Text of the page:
Gender equality is accepted as being good for women, but what about its benefits to the economy?
That’s the finding of a new study by McKinsey Global Institute and represents the largest potential percentage increase of any region or nation surveyed.
The reason: India’s huge female population and how unequal it is to men right now.
India, home to 612 million females, is described by McKinsey as having “extremely high” gender inequality.
It scores 0.48 out of 1 on the consulting firm’s gender parity index, which takes into account women’s participation in the labor market, representation in politics, legal rights and equity in access to education, among other things.
Women make up only 24% of India’s labor force compared with 40% on average worldwide. “Getting more of them into the workforce would generate more output,” for the economy said Anu Madgavkar, an author on the report.
A separate report published this week by the Asian Development Bank titled “Enabling Women, Energizing Asia” said that employing women in the workforce appears to greatly raise the chances of high economic growth.
“Asia-Pacific loses an estimated $89 billion in income every year because women are underrepresented in the workforce,” the ADB report said. “It would be a huge missed opportunity for developing Asia if its women were not fully enabled to participate in the workforce.”
The McKinsey report acknowledges that attaining absolute gender parity in the next 10 years is wishful thinking, but if India were to make women equal to men in that time, the world’s largest democracy could add 60% or $2.9 trillion to the size of its economy.
In a more realistic scenario, where India matches the equality gains made by women in the best-performing countries in its neighborhood, the South Asian nation could by 2025 add $700 billion to its GDP, an increase of 16%, according to the report.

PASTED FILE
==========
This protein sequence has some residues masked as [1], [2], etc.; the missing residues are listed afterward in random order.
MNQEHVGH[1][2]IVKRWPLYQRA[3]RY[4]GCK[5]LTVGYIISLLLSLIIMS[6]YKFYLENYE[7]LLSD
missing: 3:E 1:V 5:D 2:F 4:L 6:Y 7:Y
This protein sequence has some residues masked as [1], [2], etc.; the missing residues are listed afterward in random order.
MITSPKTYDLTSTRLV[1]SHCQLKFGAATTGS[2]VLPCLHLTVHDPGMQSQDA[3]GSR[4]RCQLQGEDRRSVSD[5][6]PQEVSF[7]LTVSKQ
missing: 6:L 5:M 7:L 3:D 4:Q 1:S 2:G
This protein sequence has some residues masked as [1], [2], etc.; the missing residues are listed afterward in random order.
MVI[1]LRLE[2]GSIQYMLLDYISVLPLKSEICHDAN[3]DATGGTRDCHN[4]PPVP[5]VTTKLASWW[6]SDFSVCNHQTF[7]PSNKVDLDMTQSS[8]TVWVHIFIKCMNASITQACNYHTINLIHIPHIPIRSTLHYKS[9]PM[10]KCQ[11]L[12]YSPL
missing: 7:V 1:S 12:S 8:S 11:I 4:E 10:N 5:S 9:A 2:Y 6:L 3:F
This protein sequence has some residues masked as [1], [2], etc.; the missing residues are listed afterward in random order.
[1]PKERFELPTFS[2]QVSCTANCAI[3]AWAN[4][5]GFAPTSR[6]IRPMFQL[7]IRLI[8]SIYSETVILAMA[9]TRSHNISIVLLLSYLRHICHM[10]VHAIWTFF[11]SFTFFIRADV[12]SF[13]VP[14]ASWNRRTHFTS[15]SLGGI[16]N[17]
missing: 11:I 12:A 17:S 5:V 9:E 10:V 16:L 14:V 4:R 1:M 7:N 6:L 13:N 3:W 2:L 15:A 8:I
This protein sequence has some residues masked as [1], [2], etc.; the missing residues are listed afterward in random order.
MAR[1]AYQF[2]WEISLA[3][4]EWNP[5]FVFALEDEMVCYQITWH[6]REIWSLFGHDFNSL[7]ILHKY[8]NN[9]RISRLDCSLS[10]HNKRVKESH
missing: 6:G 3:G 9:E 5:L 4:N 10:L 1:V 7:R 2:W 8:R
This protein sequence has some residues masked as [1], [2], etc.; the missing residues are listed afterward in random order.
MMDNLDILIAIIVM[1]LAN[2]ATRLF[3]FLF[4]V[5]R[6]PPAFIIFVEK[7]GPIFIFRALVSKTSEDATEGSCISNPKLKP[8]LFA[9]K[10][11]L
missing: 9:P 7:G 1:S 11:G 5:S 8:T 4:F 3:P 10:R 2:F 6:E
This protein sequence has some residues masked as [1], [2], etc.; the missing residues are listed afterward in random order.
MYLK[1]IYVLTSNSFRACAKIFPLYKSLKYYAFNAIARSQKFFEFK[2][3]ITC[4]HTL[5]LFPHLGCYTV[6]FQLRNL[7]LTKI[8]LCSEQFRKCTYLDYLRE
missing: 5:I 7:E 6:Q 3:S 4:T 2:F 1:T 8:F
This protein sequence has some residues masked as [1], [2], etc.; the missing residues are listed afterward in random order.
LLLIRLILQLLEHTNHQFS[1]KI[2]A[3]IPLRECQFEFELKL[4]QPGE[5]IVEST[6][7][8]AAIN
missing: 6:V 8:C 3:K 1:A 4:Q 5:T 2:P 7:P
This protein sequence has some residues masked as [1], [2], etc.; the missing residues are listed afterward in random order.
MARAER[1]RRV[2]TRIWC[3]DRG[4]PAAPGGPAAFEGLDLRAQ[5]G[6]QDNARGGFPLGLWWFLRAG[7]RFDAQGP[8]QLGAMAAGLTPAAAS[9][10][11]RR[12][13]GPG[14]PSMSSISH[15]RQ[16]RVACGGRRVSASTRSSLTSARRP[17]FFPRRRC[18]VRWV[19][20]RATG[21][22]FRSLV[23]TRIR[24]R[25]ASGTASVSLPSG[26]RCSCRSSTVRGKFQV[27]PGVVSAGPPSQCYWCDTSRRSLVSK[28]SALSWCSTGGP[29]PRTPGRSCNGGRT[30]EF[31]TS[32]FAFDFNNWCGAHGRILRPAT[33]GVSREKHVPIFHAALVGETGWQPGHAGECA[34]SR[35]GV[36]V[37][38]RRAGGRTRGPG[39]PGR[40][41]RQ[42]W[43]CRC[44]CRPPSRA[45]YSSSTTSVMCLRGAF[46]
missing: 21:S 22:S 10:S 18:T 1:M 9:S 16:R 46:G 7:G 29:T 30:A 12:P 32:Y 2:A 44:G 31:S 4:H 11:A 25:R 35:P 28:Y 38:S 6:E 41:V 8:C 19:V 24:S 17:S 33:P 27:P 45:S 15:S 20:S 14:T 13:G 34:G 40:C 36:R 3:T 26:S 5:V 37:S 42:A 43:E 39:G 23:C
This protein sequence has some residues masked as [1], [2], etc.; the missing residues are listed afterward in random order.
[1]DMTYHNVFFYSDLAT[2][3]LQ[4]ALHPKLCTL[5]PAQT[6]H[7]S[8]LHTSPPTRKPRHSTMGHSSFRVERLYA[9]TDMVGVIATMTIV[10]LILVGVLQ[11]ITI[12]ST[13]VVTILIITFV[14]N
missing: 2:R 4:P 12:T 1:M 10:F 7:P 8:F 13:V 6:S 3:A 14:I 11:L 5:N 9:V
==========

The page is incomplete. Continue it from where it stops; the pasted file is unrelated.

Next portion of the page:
“It’s an aspiration or expression of potential but we feel it is legitimate because different countries have done it on different measures, it’s not impossible,” said Ms. Madgavkar.
One big barrier in India, as elsewhere in the world to varying degrees, is a deep-seated attitude about the traditional roles men and women should play.
The authors of the McKinsey report analyzed responses to the world values survey that includes questions like “If a mother works for pay her children suffer, do you agree or not agree?” A very high proportion of women and men respondents in India agreed, the authors said. Significantly, 71% of women agreed with that statement in India. By comparison, in Australia, Germany, Japan, the Netherlands, Singapore, South Korea, Spain and Sweden, an average of 29% of men and women agreed with that statement.
Evidence gathered in the ADB report however finds that children whose mothers have complex responsible jobs perform better in verbal, math and reading tests. Working mothers spend on average 19 hours with their children, compared with 22 hours for mothers who work in the home because housework is so “consuming and tiring,” it added.
The ADB report also said that women often cite family responsibilities, including housework and caring for the elderly and children, as barriers to joining the workforce. If men were to take a more equitable role in household tasks, women would have more freedom to take on paid work and greater financial independence, both reports find.
The gender chore gap, or the difference between the amount of time women and men spend on housework and unpaid care giving, is widest in India, the McKinsey report found. Indian men spend an average of 53 minutes a day on unpaid work in the home, compared with women in India who spend 249 minutes on such tasks.